With ISIS essentially gone from Syria, it's time to bug out, no matter what the Kingdom thinks.
Peppered with coarse language, unburdened by sophisticated analysis, Donald Trump’s stump speeches nevertheless promised to shake up the neoliberal and neoconservative interventionist consensus with new ideas: maybe allies should pull their weight, perhaps the U.S. could coexist with Russia, and, most of all, maybe the Middle East is a giant, strategic sinkhole. Alas, one year into his administration, it is increasingly evident that when it comes to southwest Asia, Americans can expect more of the same. Look for U.S. policy to trudge along aimlessly in a treacherous region, carried along only by inertia — and, well, the Kingdom of Saudi Arabia.
The U.S.-Saudi alliance is an old one, dating back to FDR’s cordial meeting with the Saudi king on the deck of the USS Quincy in 1945. The broad contours of the relationship have remained remarkably consistent ever since: the U.S. guarantees Saudi sovereignty and security in return for free-flowing oil and wide support for American interests in the region. The association has weathered many storms, from Egyptian president Nasser’s Arab nationalism to Iraq’s 1990 invasion of Kuwait to the terror attacks of 9/11, most of whose perpetrators traveled on Saudi passports.
It’s always been a partnership grounded in shared interests more than common values. The United States remains a diverse, representative liberal democracy while Saudi Arabia is an absolute monarchy that publicly beheads women for crimes such as adultery and “sorcery.” Nevertheless, geopolitics is complex, and the U.S. and other major global players have often seen fit to do business with nefarious regimes.
These days, however, American and Saudi security interests rarely align, and the United States is slowly approaching energy independence. But the partnership has seemingly taken on a life of its own as administration after administration allows Saudi princes to tug Uncle Sam into counterproductive quagmires.
In Yemen, Saudi terror bombing has helped create large swaths of ungoverned space, where Al Qaeda in the Arabian Peninsula—one of the group’s deadliest franchises—is growing ever more powerful. The Saudis couldn’t pull off the operation without American-made munitions and the U.S. Air Force’s airborne tankers. In Lebanon, Saudi coercion threatens to bring down a fragile government and plunge the country once again into sectarian civil war.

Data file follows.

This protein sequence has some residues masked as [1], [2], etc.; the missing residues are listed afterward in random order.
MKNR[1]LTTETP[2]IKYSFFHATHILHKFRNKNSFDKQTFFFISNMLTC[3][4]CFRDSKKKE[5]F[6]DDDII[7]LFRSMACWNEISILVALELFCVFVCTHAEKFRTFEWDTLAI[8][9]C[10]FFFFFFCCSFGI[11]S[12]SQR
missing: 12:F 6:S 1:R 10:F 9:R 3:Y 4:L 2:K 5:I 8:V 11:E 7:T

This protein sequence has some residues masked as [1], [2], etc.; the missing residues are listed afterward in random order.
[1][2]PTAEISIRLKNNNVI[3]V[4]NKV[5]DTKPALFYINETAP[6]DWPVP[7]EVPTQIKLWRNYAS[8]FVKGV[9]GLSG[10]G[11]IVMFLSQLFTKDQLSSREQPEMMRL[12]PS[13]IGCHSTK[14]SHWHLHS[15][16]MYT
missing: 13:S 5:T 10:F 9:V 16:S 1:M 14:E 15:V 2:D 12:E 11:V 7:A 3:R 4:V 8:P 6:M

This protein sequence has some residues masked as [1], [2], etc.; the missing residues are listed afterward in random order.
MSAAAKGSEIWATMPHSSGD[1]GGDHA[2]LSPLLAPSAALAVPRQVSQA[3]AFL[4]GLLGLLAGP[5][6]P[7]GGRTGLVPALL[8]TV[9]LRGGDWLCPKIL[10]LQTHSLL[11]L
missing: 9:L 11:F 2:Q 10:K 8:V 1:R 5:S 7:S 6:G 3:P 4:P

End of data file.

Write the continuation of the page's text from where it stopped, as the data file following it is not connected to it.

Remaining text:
And in Syria, the Kingdom has long supported Islamist militias anathema to American interests, even as Saudi leaders lobby the U.S. to confront and bring down the Assad regime. And U.S. efforts on that front have been embarrassingly unsuccessful. The uncomfortable truth is that Assad—and his Russian benefactors—have already won in Syria. Continuing to placate Saudi Arabia’s insistence that Assad step down will only prolong American military presence in Syria—a dangerous stalemate that could turn into a new occupation imbroglio. I played the long-term occupation game as a scout platoon leader in Iraq circa 2007, and that folly should not be repeated in Syria. With ISIS essentially gone, it’s time to bug out, no matter what the Saudi Kingdom thinks.
Saudi behavior, of course, is driven by the country’s intense antipathy to Iran. And, while it is certainly in U.S. interests to check any regional hegemon or the proliferation of nuclear weapons, Iran is simply not the military powerhouse the Saudis make it out to be. For all the hysteria of the Saudis and Trump administration hawks, the Islamic republic is no match for the Kingdom in a conventional war; that’s why Tehran has preferred to use proxies and radicals instead of directly challenging its adversaries. Iranian nuclear ambitions and America’s diplomatic attempts to check such aspirations are also a response to Saudi military superiority.
Backing the Saudis, in fact, undermines U.S. progress toward narrow diplomatic goals and broader ones of popular persuasion. In Yemen, as elsewhere, once Washington takes sides, it becomes increasingly difficult to negotiate political end-states that work to America’s advantage. And as Saudi bombing inflicts tens of thousands of civilian casualties and a brutal blockade contributes to Yemeni starvation, the perception – and reality – of U.S. backing bolsters the Iranian narrative and places the U.S. on the wrong side of the global information war. Signing record arms-sale deals with the Saudis—as Trump did this past year—only contributes to the bad optics. That’s no way to turn the region’s moderates against apocalyptic jihadis.
Again, the only existential U.S. concern in the region is transnational terror. Why pour fuel on that fire by enabling a Saudi campaign, contributing to a veritable famine and record-breaking cholera outbreak in the poorest Arab nation?
It is long past time to distance ourselves from Saudi actions inconsistent with American values and interests. What America needs is sober strategy that avoids counterproductive ethical and strategic decisions that draw the U.S. military ever further into the Mideast abyss. In this case, doing good is consistent with doing well.